Question about 1994 Toyota Land Cruiser
How to change timing chain on 1994 land cruiser 4.5 eng
Posted by Anonymous on
Best not be an azzclown and get your T Belt changed and it may be less than 1500 dollars but good luck with that,ya get what you pay for!
Posted on Apr 29, 2013
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Posted on Jan 02, 2017
I am assuming that you have a series 80 diesel engine and that it has run for about 100,000 kms hence the warning light and the changing of the timing belt. Based on the instructions of its repair manual you need to "remove the grommet off from the speedometer and turn off the lamp by pushing the warning light reset switch, then replace the grommet." Alternately, you can try to reset the entire computer of the vehicle by removing the battery cables for a couple of minutes. Pls note that some car radios/head units would revert to security default (ask for a code) when power is completely removed.
Hope this be of initial help/idea. Pls post back how things turned up or should you need additional information.
Good luck and kind regards.
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Posted on Jun 24, 2008
Ok, here's the deal:
An accessory belt (commonly referred to as a serpentine belt or a V belt depending on application) is rubber and drives your accessories like power steering, air conditioning, etc. These are usually cheap and can be seen and replaced easily.
The TIMING BELT is also rubber, however it's job is much more critical. Basically, it times the bottom part of the engine with the top part of the engine. It is NOT seen without having to take a few things apart. It is NOT for the novice mechanic. However it is also usually not that expensive for the belt either. It's the intensive labor that's the cost factor.
Your engine is an "interference" engine. Meaning that if that timing belt breaks, then valves will contact pistons. That means ka-boom and major $$$.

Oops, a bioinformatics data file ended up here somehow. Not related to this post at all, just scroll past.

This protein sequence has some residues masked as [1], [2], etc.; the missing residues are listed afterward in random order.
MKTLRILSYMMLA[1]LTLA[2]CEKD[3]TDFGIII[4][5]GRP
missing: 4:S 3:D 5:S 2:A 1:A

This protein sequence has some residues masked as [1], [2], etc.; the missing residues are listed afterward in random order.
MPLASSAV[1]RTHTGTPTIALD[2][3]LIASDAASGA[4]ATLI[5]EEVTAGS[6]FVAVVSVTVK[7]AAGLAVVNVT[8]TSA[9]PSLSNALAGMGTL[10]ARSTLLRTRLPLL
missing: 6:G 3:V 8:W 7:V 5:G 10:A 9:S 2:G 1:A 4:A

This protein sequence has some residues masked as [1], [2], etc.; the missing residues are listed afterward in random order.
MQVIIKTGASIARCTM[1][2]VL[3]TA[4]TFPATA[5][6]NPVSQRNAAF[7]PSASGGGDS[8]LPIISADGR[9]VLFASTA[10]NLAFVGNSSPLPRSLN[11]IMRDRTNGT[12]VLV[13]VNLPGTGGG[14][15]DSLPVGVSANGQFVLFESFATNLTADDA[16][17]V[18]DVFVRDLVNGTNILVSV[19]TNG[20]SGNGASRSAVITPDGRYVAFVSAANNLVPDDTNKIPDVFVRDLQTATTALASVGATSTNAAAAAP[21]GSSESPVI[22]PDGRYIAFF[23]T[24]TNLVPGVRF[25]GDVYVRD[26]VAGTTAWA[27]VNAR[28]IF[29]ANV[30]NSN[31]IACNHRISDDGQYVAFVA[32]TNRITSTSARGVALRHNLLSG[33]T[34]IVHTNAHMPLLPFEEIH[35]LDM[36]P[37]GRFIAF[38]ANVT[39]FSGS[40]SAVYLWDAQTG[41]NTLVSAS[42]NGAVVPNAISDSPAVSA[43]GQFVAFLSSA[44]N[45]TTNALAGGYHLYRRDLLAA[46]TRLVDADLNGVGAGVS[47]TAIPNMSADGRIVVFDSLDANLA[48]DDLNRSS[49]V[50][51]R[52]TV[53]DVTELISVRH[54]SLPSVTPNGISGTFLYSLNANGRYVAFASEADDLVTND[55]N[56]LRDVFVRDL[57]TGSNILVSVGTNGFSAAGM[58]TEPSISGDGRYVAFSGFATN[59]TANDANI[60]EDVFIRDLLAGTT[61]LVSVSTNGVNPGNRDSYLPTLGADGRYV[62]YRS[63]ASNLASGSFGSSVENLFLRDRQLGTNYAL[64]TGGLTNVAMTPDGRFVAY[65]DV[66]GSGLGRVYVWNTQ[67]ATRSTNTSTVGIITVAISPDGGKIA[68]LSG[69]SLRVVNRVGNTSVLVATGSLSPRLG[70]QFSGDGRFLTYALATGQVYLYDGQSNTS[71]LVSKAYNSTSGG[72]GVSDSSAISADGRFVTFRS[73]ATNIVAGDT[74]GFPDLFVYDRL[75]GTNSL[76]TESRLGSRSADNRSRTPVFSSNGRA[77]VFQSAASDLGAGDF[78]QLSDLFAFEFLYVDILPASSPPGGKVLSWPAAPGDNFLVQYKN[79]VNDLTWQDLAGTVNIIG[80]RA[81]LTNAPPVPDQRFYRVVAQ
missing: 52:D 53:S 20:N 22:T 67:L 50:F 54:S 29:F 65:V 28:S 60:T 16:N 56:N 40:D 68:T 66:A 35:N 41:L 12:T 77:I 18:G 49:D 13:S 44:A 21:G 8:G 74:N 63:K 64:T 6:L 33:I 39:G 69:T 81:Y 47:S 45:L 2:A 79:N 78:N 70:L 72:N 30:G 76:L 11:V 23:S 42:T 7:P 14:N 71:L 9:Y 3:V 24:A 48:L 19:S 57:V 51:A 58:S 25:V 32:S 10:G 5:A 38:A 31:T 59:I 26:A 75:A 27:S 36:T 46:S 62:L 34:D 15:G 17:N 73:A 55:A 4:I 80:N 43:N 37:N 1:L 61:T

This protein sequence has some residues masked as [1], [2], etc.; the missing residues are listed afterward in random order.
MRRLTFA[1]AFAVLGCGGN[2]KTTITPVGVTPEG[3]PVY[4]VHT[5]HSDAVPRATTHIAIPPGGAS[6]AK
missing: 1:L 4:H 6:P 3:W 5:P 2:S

You will not not a performance difference until the belt breaks. At that time it will be too late. Valves will be bent, pistons may crack, heads may be damaged.
The mileage recommendation on getting the timing belt changed is just that: a recommendation. They can last a lot longer, and sometimes not so long. As long as the belt doesn't break, you're good.
Seeing as how you've gotten twice the normal mileage out of that once belt, then I'd count your blessings and get it changed. Do I think you can get it done for less then $1500? Yes, without a doubt. Just price shop with other mechanics.
So the only question is, does your truck have any other major problems. If it's like most Toyota's, then probably not, which means it'd be worthwhile getting the timing belt done. The engine should last a long, long, time yet. Plus it's an excellent selling point if you want to ever sell that vehicle.
If you have other problems, then just wait til the belt breaks, because it will eventually, that's just how it is. At that point you can replace the valves and repair the heads and possibly pistons, or get a new or used engine to put in.
The cool thing is that while they go in and replace the timing belt, they can do a lot of other things very very cheaply, or at least, they SHOULD. For instance, they can replace that serpentine accessory belt since they have to take it off anyway. The water pump is also sitting right there.
So just be sure to ask them these options. It'll be a lot cheaper to get them all done at once, rather than waiting until they go bad and having to make a 2nd trip. For instance, get the timing belt done, and THEN finding out a month later your water pump is going bad and that they could have replaced it then...
In summary, if you like the vehicle, just get the timing belt done if it's due. And shop around and get it done reasonably. It'll be way cheaper than the head work and/or a new motor.
Posted on Feb 10, 2009
First, make sure your parking brake is off.
Remove the rear caliper and then the brake pad housing. In the center hub of the rotor the parking brake shoes are located. The may need to be loosen first. There is a hole between 2 of the studs you need to align at the bottom. Look in the hole with a flashlight and find the star wheel. Use a screw driver to turn the wheel up a few turns to loosen the parking brake shoes from the rotor hub.
After that there are 2 threaded holes in the rotor near the studs you put two 8mm bolts in and slowly tighten each and it will pull the rotor off the hub. They rust up pretty bad so use penetrating oil on them.
Posted on Apr 11, 2009
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